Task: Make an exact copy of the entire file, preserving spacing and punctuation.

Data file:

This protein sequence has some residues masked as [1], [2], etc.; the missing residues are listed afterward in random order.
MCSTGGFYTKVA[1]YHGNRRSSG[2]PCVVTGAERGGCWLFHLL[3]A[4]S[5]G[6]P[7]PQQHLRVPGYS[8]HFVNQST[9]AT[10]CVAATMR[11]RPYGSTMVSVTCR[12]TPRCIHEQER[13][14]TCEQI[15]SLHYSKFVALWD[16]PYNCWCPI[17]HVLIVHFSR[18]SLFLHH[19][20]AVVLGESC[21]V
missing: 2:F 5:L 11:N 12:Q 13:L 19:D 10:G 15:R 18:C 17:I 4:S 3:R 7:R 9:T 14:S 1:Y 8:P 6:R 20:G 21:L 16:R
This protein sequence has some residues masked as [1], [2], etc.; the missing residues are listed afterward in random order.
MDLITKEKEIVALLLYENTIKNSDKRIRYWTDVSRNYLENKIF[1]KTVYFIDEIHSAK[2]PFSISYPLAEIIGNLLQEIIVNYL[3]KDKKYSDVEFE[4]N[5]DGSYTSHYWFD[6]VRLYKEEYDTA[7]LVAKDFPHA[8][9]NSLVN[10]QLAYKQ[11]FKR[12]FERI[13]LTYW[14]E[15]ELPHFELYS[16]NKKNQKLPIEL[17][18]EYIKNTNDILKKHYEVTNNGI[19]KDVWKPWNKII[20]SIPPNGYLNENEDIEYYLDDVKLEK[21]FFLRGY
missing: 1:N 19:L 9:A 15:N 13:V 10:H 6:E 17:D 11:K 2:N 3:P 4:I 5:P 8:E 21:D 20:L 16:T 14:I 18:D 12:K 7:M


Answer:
This protein sequence has some residues masked as [1], [2], etc.; the missing residues are listed afterward in random order.
MCSTGGFYTKVA[1]YHGNRRSSG[2]PCVVTGAERGGCWLFHLL[3]A[4]S[5]G[6]P[7]PQQHLRVPGYS[8]HFVNQST[9]AT[10]CVAATMR[11]RPYGSTMVSVTCR[12]TPRCIHEQER[13][14]TCEQI[15]SLHYSKFVALWD[16]PYNCWCPI[17]HVLIVHFSR[18]SLFLHH[19][20]AVVLGESC[21]V
missing: 2:F 5:L 11:N 12:Q 13:L 19:D 10:G 15:R 18:C 17:I 4:S 3:R 7:R 9:T 14:S 1:Y 8:P 6:R 20:G 21:L 16:R
This protein sequence has some residues masked as [1], [2], etc.; the missing residues are listed afterward in random order.
MDLITKEKEIVALLLYENTIKNSDKRIRYWTDVSRNYLENKIF[1]KTVYFIDEIHSAK[2]PFSISYPLAEIIGNLLQEIIVNYL[3]KDKKYSDVEFE[4]N[5]DGSYTSHYWFD[6]VRLYKEEYDTA[7]LVAKDFPHA[8][9]NSLVN[10]QLAYKQ[11]FKR[12]FERI[13]LTYW[14]E[15]ELPHFELYS[16]NKKNQKLPIEL[17][18]EYIKNTNDILKKHYEVTNNGI[19]KDVWKPWNKII[20]SIPPNGYLNENEDIEYYLDDVKLEK[21]FFLRGY
missing: 1:N 19:L 9:A 15:N 13:V 10:H 6:E 17:D 11:K 2:N 3:P 4:I 5:P 8:E 21:D 20:L 16:T 14:I 18:D 12:K 7:M